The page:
A significantly foreseeable incident? Questions are many but answers are few in the ‘Ruby Princess’ controversy
Published on March 31, 2020 by Jelena Prodanovic
“But as the Prime Minister said we’re in an almost unique situation in this country in that even now, a substantial part of our new cases are returned travellers. Our numbers have not been helped by a recent cruise ship, which has given lots of cases in Sydney.” – Australia’s Chief Medical Officer, Professor Brendan Murphy, Canberra, Friday 27 March 2020.
The circumstances leading to the decision to allow 2700 passengers to disembark in Sydney from the COVID19 contaminated liner Ruby Princess continue to come under intense scrutiny as the ship is identified by the nation’s Chief Medical Officer above as a major source of Australian coronavirus cases.
Confirmed cases have also been recorded from other passenger vessels that docked in Sydney including Voyager of the Seas, Ovation of the Seas, Ruby Princess and Celebrity Solstice.  Australian passengers who travelled on board the Ruby Princess and Celebrity Solstice have died from COVID-19 after returning from their cruise.
In the wake of the Diamond Princess event in Japan – which claimed the life of an Australian man – the US Centers for Disease Control warned:
“Outbreaks of COVID-19 on cruise ships pose a risk for rapid spread of disease beyond the voyage. Aggressive efforts are required to contain the spread.”
In the context of all of the above the questions about how and why thousands of passengers – including more than a dozen who were confirmed as having respiratory illness before the Ruby Princess arrived in Sydney and were awaiting test results for COVID-19 – were allowed to disembark into the centre of the Sydney CBD, remain unanswered.
Most notably why was the Ruby Princess and other vessels allowed to dock and disembark days after Federal Health Minister Greg Hunt had issued an emergency biosecurity order on March 18th 2020 prohibiting any cruise vessel from docking in Australia for 30 days.
The Ruby Princess docked in Sydney on the 19th March 2020 followed by the Celebrity Solstice on the 20th March.
Passengers on board the Ruby Princess expressed their surprise to media that they were allowed by authorities to disembark with such ease, including not being told to self isolate until after they were back within their communities.
“Basically, from the moment we left the ship to where we were waiting for the shuttle bus was about only six or seven minutes. Didn’t check passports or anything. Didn’t ask if we had fevers or any health checks or that. It was just straight on down.” – Ruby Princess passengers speaking to ABC News. 
The impacts of the decisions of those responsible for the customs and health screening of arriving passengers – particularly in the context of a Federal emergency biosecurity order – have been profound across Australia.
On Saturday 28 March 2020 the spread of COVID-19 that could be directly related to the vessel was reported as 162 people in NSW and 49 in other states with cases recorded in Western Australia, Queensland, Tasmania, Northern Territory, ACT and New South Wales.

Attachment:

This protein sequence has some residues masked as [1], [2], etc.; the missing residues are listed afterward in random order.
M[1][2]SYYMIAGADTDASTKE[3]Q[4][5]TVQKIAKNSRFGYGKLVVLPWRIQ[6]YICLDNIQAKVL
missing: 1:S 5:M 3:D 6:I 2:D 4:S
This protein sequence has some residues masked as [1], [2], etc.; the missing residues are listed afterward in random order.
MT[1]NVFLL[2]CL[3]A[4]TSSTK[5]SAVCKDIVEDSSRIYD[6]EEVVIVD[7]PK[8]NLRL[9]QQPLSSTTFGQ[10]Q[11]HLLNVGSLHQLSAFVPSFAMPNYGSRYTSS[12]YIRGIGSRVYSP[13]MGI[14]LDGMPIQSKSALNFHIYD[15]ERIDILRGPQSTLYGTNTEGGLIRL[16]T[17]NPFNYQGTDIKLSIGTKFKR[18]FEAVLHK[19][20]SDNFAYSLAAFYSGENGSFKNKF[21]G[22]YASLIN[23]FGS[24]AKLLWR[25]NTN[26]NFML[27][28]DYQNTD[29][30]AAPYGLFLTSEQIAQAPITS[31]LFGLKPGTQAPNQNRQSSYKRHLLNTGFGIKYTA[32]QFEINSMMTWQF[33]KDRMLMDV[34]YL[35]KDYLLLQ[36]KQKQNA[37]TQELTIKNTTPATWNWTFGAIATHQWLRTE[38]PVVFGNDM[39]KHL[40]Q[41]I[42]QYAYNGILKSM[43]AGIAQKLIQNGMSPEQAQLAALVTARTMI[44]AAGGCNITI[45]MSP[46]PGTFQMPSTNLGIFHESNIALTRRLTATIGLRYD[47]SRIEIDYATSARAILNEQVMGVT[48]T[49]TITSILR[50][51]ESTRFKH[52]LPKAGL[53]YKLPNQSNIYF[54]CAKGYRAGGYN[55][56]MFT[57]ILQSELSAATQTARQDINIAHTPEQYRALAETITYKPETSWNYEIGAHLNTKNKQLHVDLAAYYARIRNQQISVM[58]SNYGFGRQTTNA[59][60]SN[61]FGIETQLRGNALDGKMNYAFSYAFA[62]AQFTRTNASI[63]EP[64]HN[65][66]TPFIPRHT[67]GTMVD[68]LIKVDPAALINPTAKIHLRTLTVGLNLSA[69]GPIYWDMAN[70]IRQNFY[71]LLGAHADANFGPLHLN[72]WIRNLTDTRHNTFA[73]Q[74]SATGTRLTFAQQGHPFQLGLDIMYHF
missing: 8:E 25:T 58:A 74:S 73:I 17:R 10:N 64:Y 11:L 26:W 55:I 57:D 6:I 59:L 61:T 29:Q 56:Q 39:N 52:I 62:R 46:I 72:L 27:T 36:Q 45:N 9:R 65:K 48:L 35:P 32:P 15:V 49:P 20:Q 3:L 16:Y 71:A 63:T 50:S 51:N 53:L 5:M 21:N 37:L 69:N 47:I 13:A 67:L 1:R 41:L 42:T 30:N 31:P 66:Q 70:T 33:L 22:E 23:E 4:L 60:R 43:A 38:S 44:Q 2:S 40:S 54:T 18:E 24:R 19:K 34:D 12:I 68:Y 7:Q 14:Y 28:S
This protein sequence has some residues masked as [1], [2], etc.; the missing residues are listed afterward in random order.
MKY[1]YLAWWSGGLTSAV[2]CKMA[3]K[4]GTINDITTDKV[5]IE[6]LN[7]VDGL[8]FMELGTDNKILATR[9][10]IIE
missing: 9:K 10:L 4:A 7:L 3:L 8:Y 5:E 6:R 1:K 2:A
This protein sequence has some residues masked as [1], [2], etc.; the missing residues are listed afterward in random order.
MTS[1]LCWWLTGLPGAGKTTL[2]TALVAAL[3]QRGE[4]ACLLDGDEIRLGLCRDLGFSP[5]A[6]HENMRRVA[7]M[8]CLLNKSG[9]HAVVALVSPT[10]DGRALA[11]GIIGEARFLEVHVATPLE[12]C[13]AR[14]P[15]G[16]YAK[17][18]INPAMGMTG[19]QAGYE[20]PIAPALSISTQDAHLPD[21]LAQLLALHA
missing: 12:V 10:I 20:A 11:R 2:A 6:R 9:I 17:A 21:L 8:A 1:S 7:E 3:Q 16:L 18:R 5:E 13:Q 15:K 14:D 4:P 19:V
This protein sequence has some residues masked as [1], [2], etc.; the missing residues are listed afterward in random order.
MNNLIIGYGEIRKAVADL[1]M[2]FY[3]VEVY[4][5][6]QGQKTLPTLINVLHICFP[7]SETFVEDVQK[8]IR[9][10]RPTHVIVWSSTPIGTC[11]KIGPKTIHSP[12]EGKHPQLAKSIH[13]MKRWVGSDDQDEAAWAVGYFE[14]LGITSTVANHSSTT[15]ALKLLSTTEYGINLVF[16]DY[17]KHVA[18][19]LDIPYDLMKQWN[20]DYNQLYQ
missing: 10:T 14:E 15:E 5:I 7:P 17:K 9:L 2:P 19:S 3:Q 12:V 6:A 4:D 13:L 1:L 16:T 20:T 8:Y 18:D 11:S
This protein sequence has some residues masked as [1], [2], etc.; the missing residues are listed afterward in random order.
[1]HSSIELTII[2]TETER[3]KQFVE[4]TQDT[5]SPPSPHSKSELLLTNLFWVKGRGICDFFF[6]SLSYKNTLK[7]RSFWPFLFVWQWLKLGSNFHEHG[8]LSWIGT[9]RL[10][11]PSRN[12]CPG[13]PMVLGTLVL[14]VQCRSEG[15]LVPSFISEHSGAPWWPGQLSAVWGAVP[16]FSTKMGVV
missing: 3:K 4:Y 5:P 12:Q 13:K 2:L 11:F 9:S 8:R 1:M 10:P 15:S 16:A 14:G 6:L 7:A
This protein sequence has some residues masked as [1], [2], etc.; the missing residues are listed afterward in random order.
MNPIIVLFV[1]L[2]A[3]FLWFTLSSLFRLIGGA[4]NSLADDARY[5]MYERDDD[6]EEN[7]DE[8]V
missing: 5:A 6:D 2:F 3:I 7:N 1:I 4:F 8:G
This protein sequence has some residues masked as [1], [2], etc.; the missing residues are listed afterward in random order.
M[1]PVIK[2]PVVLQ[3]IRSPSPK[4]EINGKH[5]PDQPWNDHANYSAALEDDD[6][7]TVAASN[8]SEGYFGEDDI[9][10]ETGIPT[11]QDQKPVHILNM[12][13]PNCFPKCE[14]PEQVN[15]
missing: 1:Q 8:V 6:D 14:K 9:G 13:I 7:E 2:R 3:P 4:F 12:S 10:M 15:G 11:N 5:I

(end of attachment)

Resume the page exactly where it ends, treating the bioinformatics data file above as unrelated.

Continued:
On Monday 30 March 2020 the number of NSW cases from the Ruby Princess rose to 189 and the Sydney Morning Herald reported that across the state there were 285 COVID-19 cases in NSW linked to cruise ships, accounting for 1 in 7 of the 1918 cases in the state.
Responses of relevant government agencies as to reasons why passengers were not subjected to more intensive screening appear to point to NSW Health as holding ultimate responsibility.
“The Department of Agriculture officials advised my officers that New South Wales Health had conducted a risk assessment, had rated the risk as low and that health officials would not be attending the vessel. As a result of that information, all of the passengers were given a green light to disembark.” – Michael Outram, Australian Border Force Commissioner, 25 March 2020.
NSW Health Minister Brad Hazzard has accepted that in hindsight the decision to allow the passengers to disembark was a mistake.
“If I had my opportunity to have my two bob’s worth, with the benefit of what we now know about those … people I’d have said yeah, maybe we should hold them on the ship,” – NSW Health Minister Brad Hazzard 21 March 2020
The critical question is whether the consequent spread of the illness – as a result of the decision by NSW Health not to screen disembarking passengers or place them into immediate isolation – was a significantly foreseeable incident? This and much of the NSW Government’s response to the pandemic will be the subject of a Parliamentary Inquiry established late last week. 
And as the questions continue about who is responsible for the release of infected passengers into the community without screening and immediate isolation or quarantine, the effects of those decisions are felt everywhere including the passengers themselves, their families and friends and of course the doctors and nurses who are now trying to save the lives of those who are critically ill.
The search for answers and what actions can be taken in response is just beginning.